As I walked to Commonwealth Stadium to cover the UK-Vanderbilt football game Saturday, I couldn’t help but feel like I was walking into some strange horror movie a week removed from Halloween.
The intersection of Alumni and South Limestone was so quiet it didn’t even require a crossing guard. The parking lots surrounding the stadium, normally packed full of tailgaters and eager fans, were vastly deserted for rows at a time. The expansive concourses throughout the stadium were nothing more than empty passage ways lined with bored concession stand workers.
Sitting in the press box and prepared for the start of the game, I curiously waited and wondered if fans would eventually arrive. By kickoff, a select few had, and at its best the student section never ran more than three rows deep.
Three hours later, as I walked down to the media room after the game, I reflected on what I had just seen, which was a 40-0 beat down at the hands of Vanderbilt in front of just over 19,000 fans. And I thought to myself, “so it’s come to this? How did the Cats get, well, here?”
Entering the season, UK hadn’t had a home game with fewer than 50,000 fans since 1999. In six home games in 2012, UK has drawn fewer than 50,000 four times, and the disgraceful attendance for the Vanderbilt game goes without saying.
The Commodores win was its largest over an SEC opponent in 64 years, and the largest over the Cats in 96 years. It seems that in its present state, a 1-9 team with a lame duck coach coming off a historically-bad loss, the UK football program is in its worst days in a generation.
Now, you must understand that I do not hail from the great Commonwealth of Kentucky. I was born and raised in Washington D.C., and have spent two of my four years as a student at UK covering the football team in a professional manner. So I have no emotional connection to the program whatsoever. I don’t jump for joy when they win, I don’t sulk when they lose. That being said, what happened on Saturday was an all-time low for the program. A depth so deep it warranted the firing of the head coach with two weeks remaining in the season.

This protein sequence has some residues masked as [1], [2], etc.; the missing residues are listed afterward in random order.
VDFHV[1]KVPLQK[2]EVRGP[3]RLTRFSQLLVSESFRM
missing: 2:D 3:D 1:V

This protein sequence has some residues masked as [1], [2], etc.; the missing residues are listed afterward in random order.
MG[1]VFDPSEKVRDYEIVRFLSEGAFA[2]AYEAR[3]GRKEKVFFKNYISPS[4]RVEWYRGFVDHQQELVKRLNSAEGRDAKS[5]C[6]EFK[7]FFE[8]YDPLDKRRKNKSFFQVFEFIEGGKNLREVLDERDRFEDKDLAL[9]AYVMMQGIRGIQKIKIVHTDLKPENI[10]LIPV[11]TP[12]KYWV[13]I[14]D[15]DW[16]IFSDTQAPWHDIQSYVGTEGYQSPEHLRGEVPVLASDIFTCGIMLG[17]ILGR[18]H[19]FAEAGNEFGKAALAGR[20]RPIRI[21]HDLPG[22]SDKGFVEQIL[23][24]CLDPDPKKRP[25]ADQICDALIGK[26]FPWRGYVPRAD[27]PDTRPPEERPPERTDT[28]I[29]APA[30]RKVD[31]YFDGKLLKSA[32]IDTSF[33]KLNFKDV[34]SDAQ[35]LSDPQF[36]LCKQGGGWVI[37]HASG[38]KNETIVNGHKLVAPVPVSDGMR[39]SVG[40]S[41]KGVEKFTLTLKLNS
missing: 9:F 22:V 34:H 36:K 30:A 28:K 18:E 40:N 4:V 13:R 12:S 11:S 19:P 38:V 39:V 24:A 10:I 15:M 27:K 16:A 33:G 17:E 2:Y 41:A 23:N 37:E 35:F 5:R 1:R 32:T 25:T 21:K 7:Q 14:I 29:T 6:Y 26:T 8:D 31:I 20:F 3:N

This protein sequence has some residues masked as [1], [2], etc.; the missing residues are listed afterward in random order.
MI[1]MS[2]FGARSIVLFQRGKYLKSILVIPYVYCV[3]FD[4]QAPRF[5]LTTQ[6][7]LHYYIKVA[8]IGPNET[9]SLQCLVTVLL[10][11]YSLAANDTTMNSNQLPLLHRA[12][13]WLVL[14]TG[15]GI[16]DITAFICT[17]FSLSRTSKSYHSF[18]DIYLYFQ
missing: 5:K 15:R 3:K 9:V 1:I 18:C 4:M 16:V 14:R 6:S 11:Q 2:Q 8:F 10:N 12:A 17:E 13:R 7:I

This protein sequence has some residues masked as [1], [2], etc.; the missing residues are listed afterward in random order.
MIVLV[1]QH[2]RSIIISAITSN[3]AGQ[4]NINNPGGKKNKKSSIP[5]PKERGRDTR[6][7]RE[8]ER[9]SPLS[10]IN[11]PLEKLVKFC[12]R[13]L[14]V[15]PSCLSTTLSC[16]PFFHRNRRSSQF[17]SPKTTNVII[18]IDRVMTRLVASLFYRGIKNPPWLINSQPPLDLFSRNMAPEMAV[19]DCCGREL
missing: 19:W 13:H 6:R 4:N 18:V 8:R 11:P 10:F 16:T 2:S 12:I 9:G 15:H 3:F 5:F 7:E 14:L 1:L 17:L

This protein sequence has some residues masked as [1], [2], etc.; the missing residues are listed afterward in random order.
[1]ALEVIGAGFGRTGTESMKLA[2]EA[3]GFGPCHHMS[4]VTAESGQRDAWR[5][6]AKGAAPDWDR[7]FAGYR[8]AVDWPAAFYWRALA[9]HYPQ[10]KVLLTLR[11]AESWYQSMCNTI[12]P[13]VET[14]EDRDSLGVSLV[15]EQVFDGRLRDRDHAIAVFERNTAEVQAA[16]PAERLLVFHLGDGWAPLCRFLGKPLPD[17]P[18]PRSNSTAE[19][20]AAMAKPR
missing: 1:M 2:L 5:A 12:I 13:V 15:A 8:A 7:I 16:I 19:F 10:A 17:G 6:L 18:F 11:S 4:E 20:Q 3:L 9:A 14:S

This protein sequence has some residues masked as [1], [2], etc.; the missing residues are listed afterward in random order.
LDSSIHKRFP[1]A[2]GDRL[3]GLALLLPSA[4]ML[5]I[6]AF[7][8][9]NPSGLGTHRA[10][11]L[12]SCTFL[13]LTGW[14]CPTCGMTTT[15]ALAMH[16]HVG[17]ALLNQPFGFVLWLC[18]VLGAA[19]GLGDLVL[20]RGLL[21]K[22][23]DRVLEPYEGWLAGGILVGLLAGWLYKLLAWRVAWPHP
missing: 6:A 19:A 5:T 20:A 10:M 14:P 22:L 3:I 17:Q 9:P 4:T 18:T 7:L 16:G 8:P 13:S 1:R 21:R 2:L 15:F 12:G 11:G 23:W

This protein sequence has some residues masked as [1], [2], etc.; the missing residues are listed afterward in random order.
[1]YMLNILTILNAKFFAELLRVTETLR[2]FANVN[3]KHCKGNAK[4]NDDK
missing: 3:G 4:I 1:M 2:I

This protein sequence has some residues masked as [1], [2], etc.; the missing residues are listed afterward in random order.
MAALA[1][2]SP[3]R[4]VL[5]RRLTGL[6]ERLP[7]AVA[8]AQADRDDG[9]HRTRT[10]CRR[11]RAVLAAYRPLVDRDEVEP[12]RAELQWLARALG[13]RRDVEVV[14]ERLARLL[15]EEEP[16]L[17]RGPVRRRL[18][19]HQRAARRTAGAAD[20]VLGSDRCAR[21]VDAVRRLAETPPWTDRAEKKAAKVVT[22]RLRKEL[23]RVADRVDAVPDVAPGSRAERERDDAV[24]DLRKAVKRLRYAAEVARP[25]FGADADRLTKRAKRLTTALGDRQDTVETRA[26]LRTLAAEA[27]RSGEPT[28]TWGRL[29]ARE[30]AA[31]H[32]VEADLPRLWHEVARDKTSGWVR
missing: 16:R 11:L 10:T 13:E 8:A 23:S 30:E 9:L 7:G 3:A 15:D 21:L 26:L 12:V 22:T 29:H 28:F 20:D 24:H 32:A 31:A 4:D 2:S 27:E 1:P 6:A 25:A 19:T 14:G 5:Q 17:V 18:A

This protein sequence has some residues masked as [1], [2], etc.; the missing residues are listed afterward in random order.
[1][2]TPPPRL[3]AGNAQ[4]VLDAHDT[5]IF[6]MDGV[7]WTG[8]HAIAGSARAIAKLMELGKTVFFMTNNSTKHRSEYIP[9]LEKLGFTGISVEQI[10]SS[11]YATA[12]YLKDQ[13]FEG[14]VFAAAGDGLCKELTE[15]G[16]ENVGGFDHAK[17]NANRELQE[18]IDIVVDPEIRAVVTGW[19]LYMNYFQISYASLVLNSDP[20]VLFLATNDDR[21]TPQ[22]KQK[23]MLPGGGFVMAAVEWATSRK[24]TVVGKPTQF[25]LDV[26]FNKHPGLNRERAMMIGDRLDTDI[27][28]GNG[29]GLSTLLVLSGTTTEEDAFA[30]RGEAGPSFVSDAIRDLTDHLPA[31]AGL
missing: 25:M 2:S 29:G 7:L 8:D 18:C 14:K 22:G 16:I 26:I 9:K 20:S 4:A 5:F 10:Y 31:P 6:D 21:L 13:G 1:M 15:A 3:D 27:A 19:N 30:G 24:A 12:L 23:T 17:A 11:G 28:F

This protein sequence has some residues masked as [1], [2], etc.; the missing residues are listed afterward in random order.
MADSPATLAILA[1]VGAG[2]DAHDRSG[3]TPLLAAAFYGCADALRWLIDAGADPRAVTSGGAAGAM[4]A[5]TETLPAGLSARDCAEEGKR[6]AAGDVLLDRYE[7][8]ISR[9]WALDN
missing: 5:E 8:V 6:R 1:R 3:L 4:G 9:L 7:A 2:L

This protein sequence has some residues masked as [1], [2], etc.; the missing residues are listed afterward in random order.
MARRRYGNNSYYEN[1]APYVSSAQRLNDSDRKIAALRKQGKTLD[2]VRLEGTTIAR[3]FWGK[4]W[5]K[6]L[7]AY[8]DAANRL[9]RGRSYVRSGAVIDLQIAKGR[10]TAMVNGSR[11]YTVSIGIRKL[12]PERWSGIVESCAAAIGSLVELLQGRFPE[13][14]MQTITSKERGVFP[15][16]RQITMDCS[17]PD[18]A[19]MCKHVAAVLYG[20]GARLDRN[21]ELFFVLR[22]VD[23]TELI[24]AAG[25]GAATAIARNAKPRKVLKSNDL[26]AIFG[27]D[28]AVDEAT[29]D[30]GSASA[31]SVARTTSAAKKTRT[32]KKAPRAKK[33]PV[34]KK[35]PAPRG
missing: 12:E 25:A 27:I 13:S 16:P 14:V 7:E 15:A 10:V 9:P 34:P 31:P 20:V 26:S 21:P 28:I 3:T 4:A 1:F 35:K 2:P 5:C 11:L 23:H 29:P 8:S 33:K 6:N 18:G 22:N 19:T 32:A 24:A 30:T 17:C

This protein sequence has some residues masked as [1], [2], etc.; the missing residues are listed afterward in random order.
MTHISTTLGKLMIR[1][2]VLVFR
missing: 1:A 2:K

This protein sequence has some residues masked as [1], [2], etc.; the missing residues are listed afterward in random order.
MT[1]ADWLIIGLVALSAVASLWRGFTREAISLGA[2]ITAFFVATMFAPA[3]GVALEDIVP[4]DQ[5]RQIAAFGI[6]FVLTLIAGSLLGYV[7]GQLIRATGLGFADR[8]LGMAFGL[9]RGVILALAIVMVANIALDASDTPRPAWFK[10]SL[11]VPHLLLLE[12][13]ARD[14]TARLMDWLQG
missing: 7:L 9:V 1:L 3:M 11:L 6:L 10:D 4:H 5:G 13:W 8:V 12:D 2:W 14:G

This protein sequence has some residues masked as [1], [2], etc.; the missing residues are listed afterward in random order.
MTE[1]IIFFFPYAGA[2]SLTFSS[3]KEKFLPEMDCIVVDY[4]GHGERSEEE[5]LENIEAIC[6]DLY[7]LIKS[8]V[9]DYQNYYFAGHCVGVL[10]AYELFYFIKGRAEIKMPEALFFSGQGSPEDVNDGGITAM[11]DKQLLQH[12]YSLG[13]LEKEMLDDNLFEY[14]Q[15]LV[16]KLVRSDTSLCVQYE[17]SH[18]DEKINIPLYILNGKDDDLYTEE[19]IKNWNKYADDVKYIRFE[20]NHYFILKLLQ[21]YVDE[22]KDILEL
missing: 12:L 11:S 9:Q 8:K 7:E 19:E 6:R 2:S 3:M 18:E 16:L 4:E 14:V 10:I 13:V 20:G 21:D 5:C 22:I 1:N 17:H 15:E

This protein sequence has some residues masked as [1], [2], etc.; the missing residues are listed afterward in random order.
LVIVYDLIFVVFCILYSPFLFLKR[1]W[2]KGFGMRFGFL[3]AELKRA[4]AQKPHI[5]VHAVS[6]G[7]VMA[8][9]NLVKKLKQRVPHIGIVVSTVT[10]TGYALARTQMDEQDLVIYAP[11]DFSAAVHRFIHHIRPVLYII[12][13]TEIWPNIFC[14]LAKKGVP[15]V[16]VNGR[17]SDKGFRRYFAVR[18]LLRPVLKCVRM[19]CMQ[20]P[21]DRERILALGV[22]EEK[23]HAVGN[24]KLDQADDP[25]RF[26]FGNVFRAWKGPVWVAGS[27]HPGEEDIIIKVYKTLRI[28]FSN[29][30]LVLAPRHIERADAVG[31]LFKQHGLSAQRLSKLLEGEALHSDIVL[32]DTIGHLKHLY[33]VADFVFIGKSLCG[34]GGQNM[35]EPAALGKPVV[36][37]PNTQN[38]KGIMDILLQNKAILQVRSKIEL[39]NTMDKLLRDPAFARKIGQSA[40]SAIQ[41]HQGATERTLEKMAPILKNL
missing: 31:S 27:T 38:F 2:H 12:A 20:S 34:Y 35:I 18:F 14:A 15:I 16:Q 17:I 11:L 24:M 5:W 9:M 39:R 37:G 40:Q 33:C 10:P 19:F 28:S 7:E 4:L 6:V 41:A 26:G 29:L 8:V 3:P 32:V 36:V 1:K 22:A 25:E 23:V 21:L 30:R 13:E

But UK hasn’t always been this bad. In fact, in recent years this program was at what some would call its highest point, having reached five consecutive bowl games, winning three of them. Rich Brooks had taken the team from SEC basement-dwellers to legitimate postseason contenders, and stars like Andre Woodson, Stevie Johnson and Randall Cobb began to give the program some notoriety.
During Phillips’ first year on the job, a potent offense carried a lackluster defense to a 6-6 record, as Cobb earned first-team All-America honors. But, quarterback Mike Hartline was suspended for the team’s bowl game for disciplinary reasons, and UK lost to Pitt 27-10. UK hasn’t reached the postseason since.
Cobb left UK for the NFL, and graduating seniors Hartline, running back Derrick Locke and wide receiver Chris Matthews left the offensive cupboard barren for Phillips. And that, ladies and gentlemen, is when the tide would turn on the program.
Phillips was never able to replace Cobb, and UK’s offense has never allowed it to compete in the SEC. Even in their historic win over Tennessee last season, the Cats played a wide receiver at quarterback and won the game 10-7. Despite a relatively-strong defense led by linebackers Danny Trevathan and Winston Guy, UK finished the year 5-7.
Things got worse for the offense in 2012 with early injuries to sophomore quarterback Maxwell Smith and running backs CoShik Williams and Josh Clemons. A UK team that averaged just 15.8 points per game in 2011 improved the average to just 16.4 in 2012, an embarrassing 121st in the nation.
Phillips, the team’s former offensive coordinator, never seemed to find a way to score points upon Cobb’s departure, and was never able to consistently win either. Am I saying 1-9 is on the loss of Randall Cobb? No, not entirely. Am I saying Phillips lost his job because he couldn’t replace Cobb? No, Joker lost his job because he was 12-23 as head coach and 4-19 in SEC play.
But Cobb’s departure did spark the program’s downturn, and it will be up to Athletic Director Mitch Barnhart to find a new spark plug in the form of a head coach that won’t depart after three years.